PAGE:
Top Reading Closely Quotes

Browse top 6 famous quotes and sayings about Reading Closely by most favorite authors.

Favorite Reading Closely Quotes

1. "Who would call a day spent reading a good day? But a life spent reading--that is a good life. A day that closely resembles every other day of the past ten or twenty years does not suggest itself as a good one. But who would not call Pasteur's life a good one, or Thomas Mann's?"
Author: Annie Dillard
2. "Northern Sweden holds a special kind of magic. It's cold, lonely, and the people are tough and silent, or so the stereotype says. This is Asa Larsson's home turf and I find as much joy in reading her closely observed descriptions of the environment, as in following her intriguing plots."
Author: Camilla Lackberg
3. "Laurel watched his lips intently as he spoke. He thought it was pretty amazing that she knew what he was saying just from reading his lips. But it also meant a lot of times her eyes were on his mouth, not meeting his gaze. Which gave him the sneaky ability to watch her more closely than he could anyone else, without her thinking he was staring."
Author: Erin McCarthy
4. "It is, of course, an indispensable part of a scrivener's business to verify the accuracy of his copy, word by word. Where there are two or more scriveners in an office, they assist each other in this examination, one reading from the copy, the other holding the original. It is a very dull, wearisome, and lethargic affair. I can readily imagine that to some sanguine temperaments it would be altogether intolerable. For example, I cannot credit that the mettlesome poet Byron would have contentedly sat down with Bartleby to examine a law document of, say five hundred pages, closely written in a crimpy hand."
Author: Herman Melville
5. "Like Leontius, the young Athenian in Plato, I presume that you are reading this because you desire a closer look, and that you, too, are properly disturbed by your curiosity. Perhaps, in examining this extremity with me, you hope for some understanding, some insight, some flicker of self-knowledge – a moral, or a lesson, or a clue about how to behave in this world: some such information. I don't discount the possibility, but when it comes to genocide, you already know right from wrong. The best reason I have come up with for looking closely into Rwanda's stories is that ignoring them makes me even more uncomfortable about existence and my place in it. The horror, the horror, interests me only insofar as a precise memory of the offense is necessary to understand its legacy."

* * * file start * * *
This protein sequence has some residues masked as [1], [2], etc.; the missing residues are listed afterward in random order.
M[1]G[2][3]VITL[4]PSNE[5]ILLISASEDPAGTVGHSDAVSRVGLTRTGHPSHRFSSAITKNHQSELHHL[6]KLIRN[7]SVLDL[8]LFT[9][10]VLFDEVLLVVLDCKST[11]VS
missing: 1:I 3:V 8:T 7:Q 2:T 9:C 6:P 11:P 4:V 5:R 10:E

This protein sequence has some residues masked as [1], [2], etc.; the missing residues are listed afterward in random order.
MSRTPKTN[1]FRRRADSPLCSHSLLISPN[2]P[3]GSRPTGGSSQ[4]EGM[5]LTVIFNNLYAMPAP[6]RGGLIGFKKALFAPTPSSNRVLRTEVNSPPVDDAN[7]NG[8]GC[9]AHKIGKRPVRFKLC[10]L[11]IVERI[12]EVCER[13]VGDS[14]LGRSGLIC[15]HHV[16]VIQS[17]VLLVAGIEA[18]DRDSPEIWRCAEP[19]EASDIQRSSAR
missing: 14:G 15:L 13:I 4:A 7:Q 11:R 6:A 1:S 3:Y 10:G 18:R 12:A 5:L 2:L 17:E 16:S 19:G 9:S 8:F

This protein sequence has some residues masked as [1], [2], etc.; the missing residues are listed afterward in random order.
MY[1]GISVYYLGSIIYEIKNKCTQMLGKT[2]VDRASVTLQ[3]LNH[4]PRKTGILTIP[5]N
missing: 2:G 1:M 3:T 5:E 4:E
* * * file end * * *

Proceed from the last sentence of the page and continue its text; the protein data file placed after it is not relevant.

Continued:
Author: Philip Gourevitch
6. "In reading, one should notice and fondle details. There is nothing wrong about the moonshine of generalization when it comes after the sunny trifles of the book have been lovingly collected. If one begins with a readymade generalization, one begins at the wrong end and travels away from the book before one has started to understand it. Nothing is more boring or more unfair to the author than starting to read, say, Madame Bovary, with the preconceived notion that it is a denunciation of the bourgeoisie. We should always remember that the work of art is invariably the creation of a new world, so that the first thing we should do is to study that new world as closely as possible, approaching it as something brand new, having no obvious connection with the worlds we already know. When this new world has been closely studied, then and only then let us examine its links with other worlds, other branches of knowledge."
Author: Vladimir Nabokov

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Today's Quote

I had a chronic beer-face condition; no matter what I was drinking, I ended up looking like I'd just eaten a live tarantula. It was very sophisticated."
Author: Anna Jarzab

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